4. the thousand years or more at about 4-5000 BP when agriculture-based "civilization" was centred on the Nile, Tigris-Euphrates, Indus and Yangtse rivers (but the human population there hadn't yet increased to an unsustainable level), and most other humans were practising slash-burn-plant-harvest-move-on agriculture and/or fishing;
      and (knowing the last two to be debatable):
  5. the several hundred years between 800 and 1400 AD when plagues (& other common illnesses), wars in China, the Arab world and the Americas, and lack of food, meant the death rate nearly balanced the birth rate and the human population hardly changed, so its impact on other living things was again about constant; and lastly (though I'm having doubts about this most recent one:)
  6. a period spanning my birth-date (1936), from when my father was born to about 1950, where people had the Great Depression to focus the mind on what is essential in life, and the range of consumption was (I think) tolerable, so if the human population and its consumption had been kept stable no further inroads into the living-space of the rest of the world's species need have occurred.
** As you can see at the end of \3./, I regard the occasional loss of a species as normal for world ecology, so long as, over nearly a million years, the number of new species about balances the lost species. Yes, the world is a little different at the end of those million years, but that is part of sustainable life on earth, IMO.
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Part 2 (Eric's specific points)

[David: ]
>> **   I was looking for some sort of dynamic balance, with 
>> the number of new species roughly balancing the number of 
>> extinctions, averaged over a long enough time ...
[Eric: ]
>I assume that, grossly simplified, the number of species is 
>actually increasing over time, though perhaps slowly. 
> Otherwise how is it that we have more species now than at 
>the beginning of life on Earth?  Does anyone have number on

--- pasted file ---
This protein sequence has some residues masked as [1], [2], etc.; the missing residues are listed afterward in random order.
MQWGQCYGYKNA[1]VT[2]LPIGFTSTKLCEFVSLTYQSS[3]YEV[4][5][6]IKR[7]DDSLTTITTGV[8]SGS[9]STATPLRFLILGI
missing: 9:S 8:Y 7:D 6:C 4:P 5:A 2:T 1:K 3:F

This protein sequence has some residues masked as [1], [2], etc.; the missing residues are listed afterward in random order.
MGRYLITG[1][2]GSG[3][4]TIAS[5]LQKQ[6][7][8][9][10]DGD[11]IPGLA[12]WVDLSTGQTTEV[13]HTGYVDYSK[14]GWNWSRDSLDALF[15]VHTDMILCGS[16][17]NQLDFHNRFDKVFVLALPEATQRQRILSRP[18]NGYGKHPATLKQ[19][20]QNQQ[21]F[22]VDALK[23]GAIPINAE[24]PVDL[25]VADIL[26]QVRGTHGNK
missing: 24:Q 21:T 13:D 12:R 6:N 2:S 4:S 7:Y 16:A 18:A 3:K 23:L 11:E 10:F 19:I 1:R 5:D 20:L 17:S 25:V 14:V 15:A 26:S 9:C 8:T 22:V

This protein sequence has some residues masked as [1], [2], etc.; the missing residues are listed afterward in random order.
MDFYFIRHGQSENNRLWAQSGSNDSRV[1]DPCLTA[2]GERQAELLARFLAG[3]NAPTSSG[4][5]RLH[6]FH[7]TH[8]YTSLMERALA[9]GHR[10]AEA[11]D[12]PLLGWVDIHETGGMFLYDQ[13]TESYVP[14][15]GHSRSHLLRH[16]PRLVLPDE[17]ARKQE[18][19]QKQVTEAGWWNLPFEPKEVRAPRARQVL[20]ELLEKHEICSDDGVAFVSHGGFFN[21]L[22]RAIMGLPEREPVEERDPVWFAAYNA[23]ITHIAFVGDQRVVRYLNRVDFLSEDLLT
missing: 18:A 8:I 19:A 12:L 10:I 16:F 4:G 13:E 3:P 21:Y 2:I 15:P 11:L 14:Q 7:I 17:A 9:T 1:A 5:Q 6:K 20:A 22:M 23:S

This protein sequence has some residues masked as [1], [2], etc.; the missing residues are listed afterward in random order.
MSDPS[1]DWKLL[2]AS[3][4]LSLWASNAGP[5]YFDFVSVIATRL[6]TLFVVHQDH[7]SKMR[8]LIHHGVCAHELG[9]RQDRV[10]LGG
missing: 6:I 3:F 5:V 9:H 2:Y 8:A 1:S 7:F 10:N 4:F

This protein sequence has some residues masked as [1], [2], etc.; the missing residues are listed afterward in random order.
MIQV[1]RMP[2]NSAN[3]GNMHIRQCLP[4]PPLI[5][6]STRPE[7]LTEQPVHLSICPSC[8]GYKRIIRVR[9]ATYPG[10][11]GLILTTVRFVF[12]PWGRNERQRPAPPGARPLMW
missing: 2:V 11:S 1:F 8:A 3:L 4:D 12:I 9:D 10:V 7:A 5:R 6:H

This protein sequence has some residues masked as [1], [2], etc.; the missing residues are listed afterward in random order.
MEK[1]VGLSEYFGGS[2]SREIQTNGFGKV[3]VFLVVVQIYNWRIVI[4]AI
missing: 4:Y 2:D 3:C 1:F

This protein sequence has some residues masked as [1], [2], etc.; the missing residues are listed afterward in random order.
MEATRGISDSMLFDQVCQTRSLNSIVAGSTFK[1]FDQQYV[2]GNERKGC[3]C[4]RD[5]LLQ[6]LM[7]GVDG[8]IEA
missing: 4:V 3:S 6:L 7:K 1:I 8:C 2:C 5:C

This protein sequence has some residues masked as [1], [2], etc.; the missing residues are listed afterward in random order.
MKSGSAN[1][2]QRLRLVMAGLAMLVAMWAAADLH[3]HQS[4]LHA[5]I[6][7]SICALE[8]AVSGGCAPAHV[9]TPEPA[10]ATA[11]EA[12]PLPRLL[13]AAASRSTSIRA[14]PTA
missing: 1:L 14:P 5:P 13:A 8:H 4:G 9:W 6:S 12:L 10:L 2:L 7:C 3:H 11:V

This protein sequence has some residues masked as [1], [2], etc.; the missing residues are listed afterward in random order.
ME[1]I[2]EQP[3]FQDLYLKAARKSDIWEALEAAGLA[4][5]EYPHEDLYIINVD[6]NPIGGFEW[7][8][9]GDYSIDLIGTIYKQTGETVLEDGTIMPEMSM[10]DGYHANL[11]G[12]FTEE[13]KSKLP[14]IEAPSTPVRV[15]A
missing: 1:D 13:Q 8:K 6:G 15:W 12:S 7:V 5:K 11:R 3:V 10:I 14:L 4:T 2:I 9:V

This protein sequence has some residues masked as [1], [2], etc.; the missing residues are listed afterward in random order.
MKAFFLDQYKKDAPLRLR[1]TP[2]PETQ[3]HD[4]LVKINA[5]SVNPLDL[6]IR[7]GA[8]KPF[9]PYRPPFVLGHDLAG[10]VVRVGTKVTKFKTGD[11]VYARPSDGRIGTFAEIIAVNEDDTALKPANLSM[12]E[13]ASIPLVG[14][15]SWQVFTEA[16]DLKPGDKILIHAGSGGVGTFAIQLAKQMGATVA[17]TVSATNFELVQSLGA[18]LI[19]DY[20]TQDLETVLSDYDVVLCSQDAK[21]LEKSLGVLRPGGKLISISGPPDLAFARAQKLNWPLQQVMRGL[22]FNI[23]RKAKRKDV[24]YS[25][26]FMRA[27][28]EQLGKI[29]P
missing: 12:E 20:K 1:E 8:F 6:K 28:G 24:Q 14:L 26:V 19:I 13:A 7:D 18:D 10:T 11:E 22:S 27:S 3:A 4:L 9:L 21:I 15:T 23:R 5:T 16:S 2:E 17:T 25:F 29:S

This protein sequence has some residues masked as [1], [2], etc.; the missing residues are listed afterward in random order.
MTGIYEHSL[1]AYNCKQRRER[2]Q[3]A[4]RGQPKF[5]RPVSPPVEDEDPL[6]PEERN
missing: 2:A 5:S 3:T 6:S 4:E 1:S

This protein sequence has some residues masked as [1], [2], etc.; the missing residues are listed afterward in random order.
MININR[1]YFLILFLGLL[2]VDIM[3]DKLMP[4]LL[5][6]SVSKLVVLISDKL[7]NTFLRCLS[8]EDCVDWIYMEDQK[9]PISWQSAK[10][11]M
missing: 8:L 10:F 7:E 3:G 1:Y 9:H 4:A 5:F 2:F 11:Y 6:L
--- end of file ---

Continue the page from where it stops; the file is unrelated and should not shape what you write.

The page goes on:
>the total (guess) numbers of species at different times 
>throughout the eons?  That would be interesting.
** We need to pay some attention to time scales here. A billion years, comparable to life on Earth, is hardly relevant to questions involving homo sapiens sapiens ( 1/10,000 of the time). Because we're Johnnies-come-lately, there's no point in talking about more than a low multiple of 50,000 years. On a somewhat longer scale, tens of millions of years, an extinction event or the explosion of the number of flowering-plant species after the Cretaceous period, are still far larger 'signals' than any long-term trend. So the "baseline" is flat.
** I do have some numbers-of-species figures since I've just received the Worldwatch Paper 148:
"Nature's Cornucopia"
{Press Release}. The first complete paragraph on pg.11 is:
  "Although biological fluctuations are part of the ebb and flow of evolution, the loss of species and other large swaths of the ecological web are normally rare events. The natural or "background" rate of extinction as calculated from the fossil record of life on earth appears to be on the order of 1 to 10 species a year. By contrast, scientists estimate that extinction rates have accelerated this century to at least 1000 species per year. These numbers indicate that we now live in a time of mass extinction -- a global evolutionary upheaval in the diversity and composition of life on earth."
[and there's a footnote saying where these numbers come from and the assumptions used; ask if you want it. D.]
[Eric: ]
>-What you are doing may work well for you in your place and 
>time, but is it something people should work toward, as a 
>solution for sustainable living?